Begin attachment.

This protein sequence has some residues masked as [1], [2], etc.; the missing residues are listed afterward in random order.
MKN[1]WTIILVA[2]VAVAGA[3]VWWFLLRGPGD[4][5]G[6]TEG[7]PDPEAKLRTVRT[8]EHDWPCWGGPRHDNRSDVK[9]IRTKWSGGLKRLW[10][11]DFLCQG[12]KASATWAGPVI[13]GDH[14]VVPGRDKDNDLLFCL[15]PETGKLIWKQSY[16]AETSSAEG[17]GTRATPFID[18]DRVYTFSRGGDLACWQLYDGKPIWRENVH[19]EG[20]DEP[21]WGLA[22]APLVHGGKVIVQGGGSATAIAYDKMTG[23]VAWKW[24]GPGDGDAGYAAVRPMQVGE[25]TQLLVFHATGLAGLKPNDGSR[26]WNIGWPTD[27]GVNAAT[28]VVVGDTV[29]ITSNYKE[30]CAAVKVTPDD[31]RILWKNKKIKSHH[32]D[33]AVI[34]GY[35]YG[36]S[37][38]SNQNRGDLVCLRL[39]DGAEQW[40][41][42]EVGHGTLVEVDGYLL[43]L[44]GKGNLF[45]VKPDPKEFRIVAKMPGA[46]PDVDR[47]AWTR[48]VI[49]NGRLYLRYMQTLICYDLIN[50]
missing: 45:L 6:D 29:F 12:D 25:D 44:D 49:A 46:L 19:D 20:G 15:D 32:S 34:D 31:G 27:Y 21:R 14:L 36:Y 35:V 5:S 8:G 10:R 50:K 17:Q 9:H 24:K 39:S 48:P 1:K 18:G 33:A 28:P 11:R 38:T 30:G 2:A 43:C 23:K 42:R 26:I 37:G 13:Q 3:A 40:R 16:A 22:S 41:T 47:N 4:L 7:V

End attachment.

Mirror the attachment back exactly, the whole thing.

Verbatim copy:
This protein sequence has some residues masked as [1], [2], etc.; the missing residues are listed afterward in random order.
MKN[1]WTIILVA[2]VAVAGA[3]VWWFLLRGPGD[4][5]G[6]TEG[7]PDPEAKLRTVRT[8]EHDWPCWGGPRHDNRSDVK[9]IRTKWSGGLKRLW[10][11]DFLCQG[12]KASATWAGPVI[13]GDH[14]VVPGRDKDNDLLFCL[15]PETGKLIWKQSY[16]AETSSAEG[17]GTRATPFID[18]DRVYTFSRGGDLACWQLYDGKPIWRENVH[19]EG[20]DEP[21]WGLA[22]APLVHGGKVIVQGGGSATAIAYDKMTG[23]VAWKW[24]GPGDGDAGYAAVRPMQVGE[25]TQLLVFHATGLAGLKPNDGSR[26]WNIGWPTD[27]GVNAAT[28]VVVGDTV[29]ITSNYKE[30]CAAVKVTPDD[31]RILWKNKKIKSHH[32]D[33]AVI[34]GY[35]YG[36]S[37][38]SNQNRGDLVCLRL[39]DGAEQW[40][41][42]EVGHGTLVEVDGYLL[43]L[44]GKGNLF[45]VKPDPKEFRIVAKMPGA[46]PDVDR[47]AWTR[48]VI[49]NGRLYLRYMQTLICYDLIN[50]
missing: 45:L 6:D 29:F 12:D 25:D 44:D 49:A 46:L 19:D 20:G 15:D 32:S 34:D 31:G 27:Y 21:R 14:L 36:Y 35:V 5:S 8:G 10:R 50:K 17:Q 9:H 24:K 39:S 48:P 1:K 18:G 33:A 28:P 11:R 38:T 30:G 2:A 43:C 23:K 42:R 26:I 37:G 13:Q 3:A 40:R 16:A 22:S 41:T 47:N 4:L 7:V